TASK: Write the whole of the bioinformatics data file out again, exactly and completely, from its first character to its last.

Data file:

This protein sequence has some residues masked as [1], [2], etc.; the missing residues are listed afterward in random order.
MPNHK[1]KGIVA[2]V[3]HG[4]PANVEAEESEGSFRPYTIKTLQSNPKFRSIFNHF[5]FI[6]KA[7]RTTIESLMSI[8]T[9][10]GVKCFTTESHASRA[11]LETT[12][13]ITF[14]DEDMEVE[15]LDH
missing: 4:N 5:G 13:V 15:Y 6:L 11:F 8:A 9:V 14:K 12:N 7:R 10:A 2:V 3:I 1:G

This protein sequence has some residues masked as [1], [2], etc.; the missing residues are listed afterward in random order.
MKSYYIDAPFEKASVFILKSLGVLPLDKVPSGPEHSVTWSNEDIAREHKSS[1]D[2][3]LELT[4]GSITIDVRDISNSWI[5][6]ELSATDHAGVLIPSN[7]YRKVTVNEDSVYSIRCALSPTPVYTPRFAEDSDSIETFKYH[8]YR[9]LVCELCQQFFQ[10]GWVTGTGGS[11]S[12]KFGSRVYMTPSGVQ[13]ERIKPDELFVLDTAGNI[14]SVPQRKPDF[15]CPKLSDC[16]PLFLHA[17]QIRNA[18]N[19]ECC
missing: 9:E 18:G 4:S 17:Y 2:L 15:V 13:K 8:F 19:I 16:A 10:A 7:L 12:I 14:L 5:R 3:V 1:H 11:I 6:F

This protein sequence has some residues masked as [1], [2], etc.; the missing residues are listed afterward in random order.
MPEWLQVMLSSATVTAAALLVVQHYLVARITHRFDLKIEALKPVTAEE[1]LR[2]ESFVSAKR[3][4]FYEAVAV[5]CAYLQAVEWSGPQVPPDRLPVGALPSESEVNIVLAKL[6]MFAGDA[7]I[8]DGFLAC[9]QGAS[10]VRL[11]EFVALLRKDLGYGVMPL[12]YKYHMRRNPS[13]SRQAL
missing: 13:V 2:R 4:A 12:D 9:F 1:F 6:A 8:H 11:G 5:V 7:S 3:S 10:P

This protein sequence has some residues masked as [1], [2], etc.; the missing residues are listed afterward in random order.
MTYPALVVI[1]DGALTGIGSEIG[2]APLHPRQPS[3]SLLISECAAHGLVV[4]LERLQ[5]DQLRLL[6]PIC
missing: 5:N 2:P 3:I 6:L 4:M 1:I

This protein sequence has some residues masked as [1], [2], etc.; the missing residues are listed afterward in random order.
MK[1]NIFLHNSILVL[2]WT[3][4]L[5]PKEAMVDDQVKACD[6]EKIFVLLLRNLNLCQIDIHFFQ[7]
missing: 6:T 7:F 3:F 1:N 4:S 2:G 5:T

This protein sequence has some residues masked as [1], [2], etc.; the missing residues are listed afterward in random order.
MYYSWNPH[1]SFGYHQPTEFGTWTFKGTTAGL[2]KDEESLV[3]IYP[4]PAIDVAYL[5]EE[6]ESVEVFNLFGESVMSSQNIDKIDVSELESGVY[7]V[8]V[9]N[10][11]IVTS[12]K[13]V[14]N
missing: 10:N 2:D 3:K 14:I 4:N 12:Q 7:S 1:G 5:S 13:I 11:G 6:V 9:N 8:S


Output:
This protein sequence has some residues masked as [1], [2], etc.; the missing residues are listed afterward in random order.
MPNHK[1]KGIVA[2]V[3]HG[4]PANVEAEESEGSFRPYTIKTLQSNPKFRSIFNHF[5]FI[6]KA[7]RTTIESLMSI[8]T[9][10]GVKCFTTESHASRA[11]LETT[12][13]ITF[14]DEDMEVE[15]LDH
missing: 4:N 5:G 13:V 15:Y 6:L 11:F 8:A 9:V 14:K 12:N 7:R 10:A 2:V 3:I 1:G

This protein sequence has some residues masked as [1], [2], etc.; the missing residues are listed afterward in random order.
MKSYYIDAPFEKASVFILKSLGVLPLDKVPSGPEHSVTWSNEDIAREHKSS[1]D[2][3]LELT[4]GSITIDVRDISNSWI[5][6]ELSATDHAGVLIPSN[7]YRKVTVNEDSVYSIRCALSPTPVYTPRFAEDSDSIETFKYH[8]YR[9]LVCELCQQFFQ[10]GWVTGTGGS[11]S[12]KFGSRVYMTPSGVQ[13]ERIKPDELFVLDTAGNI[14]SVPQRKPDF[15]CPKLSDC[16]PLFLHA[17]QIRNA[18]N[19]ECC
missing: 9:E 18:G 4:S 17:Y 2:L 15:V 13:K 8:F 19:I 16:A 10:A 7:L 12:I 14:L 5:R 3:V 1:H 11:I 6:F

This protein sequence has some residues masked as [1], [2], etc.; the missing residues are listed afterward in random order.
MPEWLQVMLSSATVTAAALLVVQHYLVARITHRFDLKIEALKPVTAEE[1]LR[2]ESFVSAKR[3][4]FYEAVAV[5]CAYLQAVEWSGPQVPPDRLPVGALPSESEVNIVLAKL[6]MFAGDA[7]I[8]DGFLAC[9]QGAS[10]VRL[11]EFVALLRKDLGYGVMPL[12]YKYHMRRNPS[13]SRQAL
missing: 13:V 2:R 4:A 12:D 9:F 1:F 6:A 8:H 11:G 5:V 7:S 3:S 10:P

This protein sequence has some residues masked as [1], [2], etc.; the missing residues are listed afterward in random order.
MTYPALVVI[1]DGALTGIGSEIG[2]APLHPRQPS[3]SLLISECAAHGLVV[4]LERLQ[5]DQLRLL[6]PIC
missing: 5:N 2:P 3:I 6:L 4:M 1:I

This protein sequence has some residues masked as [1], [2], etc.; the missing residues are listed afterward in random order.
MK[1]NIFLHNSILVL[2]WT[3][4]L[5]PKEAMVDDQVKACD[6]EKIFVLLLRNLNLCQIDIHFFQ[7]
missing: 6:T 7:F 3:F 1:N 4:S 2:G 5:T

This protein sequence has some residues masked as [1], [2], etc.; the missing residues are listed afterward in random order.
MYYSWNPH[1]SFGYHQPTEFGTWTFKGTTAGL[2]KDEESLV[3]IYP[4]PAIDVAYL[5]EE[6]ESVEVFNLFGESVMSSQNIDKIDVSELESGVY[7]V[8]V[9]N[10][11]IVTS[12]K[13]V[14]N
missing: 10:N 2:D 3:K 14:I 4:N 12:Q 7:S 1:G 5:S 13:I 11:G 6:V 9:N 8:S